Tackling the Lassa fever challenge
Two weeks ago, Nigerians woke up to the news of a possible outbreak of the dreaded Lassa fever in some parts of the country, with the latest scourge reports say to have claimed over 63 lives in 17 states and the federal capital territory.
The scourge seem to be spreading fast, as 212 suspected cases of the disease have been reported in 64 local governments areas in the affected states of Bauchi, Niger, Taraba, Kano, Rivers, Oyo, Ondo, Edo, Plateau and Gombe. Others states where cases of the virus were reported includes, Nasarawa, Lagos, Delta, Ekiti, Ebonyi, Zamfara, Kogi, as well as the FCT.
In Port Harcourt alone, the virus has claimed three persons, while more than 200 others are currently under observation. Only last week, the Plateau state government confirmed the death of 2 more lives, bringing the number of deaths to the disease to three in the state. Similarly in Taraba state, three people have so far died since the disease broke out this year, while another two people were killed in by the virus in Ondo state.
As scary as these statistics may seem, governments’ response to the virus has not been too encouraging, with a lot of blame trading and denials at the risk of having a national disaster.
Only last week, Minister of Health, Prof. Isaac Adewole, described the current outbreak as a national embarrassment, blaming some states of conspiring to hide the occurrence of the virus from the public. The minister also blamed the spread of the disease on ignorance and lack of awareness.
The National Association of Resident Doctors also accused the federal government of foot dragging. The association had condemned the emergency response arrangement set up by the government to tackle the outbreak, saying an epidemic of such magnitude does not require ad hoc arrangements or committees; rather, there should be an existing strategy to cushion the effect in any emergency or epidemic situation.
Already the federal government has held an Emergency National Council on Health, where modalities to contain the virus were reached. The council announced plans to set up 6 Lassa fever diagnostic centers in the six most affected states, this is in addition to the 6 existing Lassa fever treatment centers in Irrua, Edo state, the University of Maiduguri Teaching Hospital, Borno state, the Aminu Kano Teaching Hospital Kano, Lagos University Teaching Hospital, University College Hospital Ibadan and the National Center for Disease Control, Asokoro, Abuja.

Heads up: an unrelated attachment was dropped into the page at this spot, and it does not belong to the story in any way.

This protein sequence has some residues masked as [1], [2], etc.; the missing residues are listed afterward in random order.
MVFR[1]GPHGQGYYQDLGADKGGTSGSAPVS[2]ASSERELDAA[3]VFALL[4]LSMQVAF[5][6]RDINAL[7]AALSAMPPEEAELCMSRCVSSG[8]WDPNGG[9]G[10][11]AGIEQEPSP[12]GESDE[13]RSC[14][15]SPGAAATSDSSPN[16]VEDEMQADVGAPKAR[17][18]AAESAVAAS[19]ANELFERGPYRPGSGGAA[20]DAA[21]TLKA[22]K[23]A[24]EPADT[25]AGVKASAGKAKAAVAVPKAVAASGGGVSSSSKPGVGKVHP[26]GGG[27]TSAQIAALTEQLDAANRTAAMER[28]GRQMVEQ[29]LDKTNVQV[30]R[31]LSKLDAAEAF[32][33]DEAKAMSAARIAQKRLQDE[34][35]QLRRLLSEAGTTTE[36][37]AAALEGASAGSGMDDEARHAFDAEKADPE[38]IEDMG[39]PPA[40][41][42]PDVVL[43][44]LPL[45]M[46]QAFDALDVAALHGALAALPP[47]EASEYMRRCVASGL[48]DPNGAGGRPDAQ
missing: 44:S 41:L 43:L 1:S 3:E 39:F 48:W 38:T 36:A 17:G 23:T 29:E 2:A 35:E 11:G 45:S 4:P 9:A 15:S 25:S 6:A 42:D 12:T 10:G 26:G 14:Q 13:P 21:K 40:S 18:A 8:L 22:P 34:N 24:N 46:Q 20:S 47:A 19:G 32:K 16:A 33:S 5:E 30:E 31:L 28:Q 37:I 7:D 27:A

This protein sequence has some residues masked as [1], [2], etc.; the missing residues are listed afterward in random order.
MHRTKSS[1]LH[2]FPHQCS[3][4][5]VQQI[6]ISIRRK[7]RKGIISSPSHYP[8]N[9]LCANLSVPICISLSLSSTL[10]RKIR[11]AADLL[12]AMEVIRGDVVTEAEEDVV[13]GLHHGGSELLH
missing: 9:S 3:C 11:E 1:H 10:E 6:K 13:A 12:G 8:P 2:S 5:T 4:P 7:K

Though we must commend the federal government for its response so far, its level of commitment to an outbreak that has claimed so many lives in barely two weeks may not necessarily be as it is expected. President Goodluck Jonathan’s administration for instance, was commended for its approach at handling the Ebola virus in the country. The success recorded in the fight against Ebola was largely due to the prompt response given to it, as well as the level of public awareness provided about the disease. This may however not be the said of the present response against Lassa fever.
Since its discovery in Lassa, Borno state, in 1969, there has been between 100,000 and 300, 000 cases of Lassa fever or Lassa hemorrhagic fever in West Africa, with 5,000 deaths. The danger of the Lassa virus lies in the fact that there are no effective treatments against the virus, as mortality rate is estimated at between 15-20 percent.
While it is easier to pass the blame on the federal government, the states and local governments must also come up with their own mechanism to tackle such outbreaks. Nigeria should not always wait for a disaster before rushing to contain it. With the diverse exploits in science and technology, Nigeria can no longer afford to embark on fire brigade approach to such issues.
Government can no longer afford to play politics with epidemics, by wanting to be seen speaking tough or being sensitive to the plight of the people. The worth of every government is not in what it does in the face of disaster, but what it does to prevent one.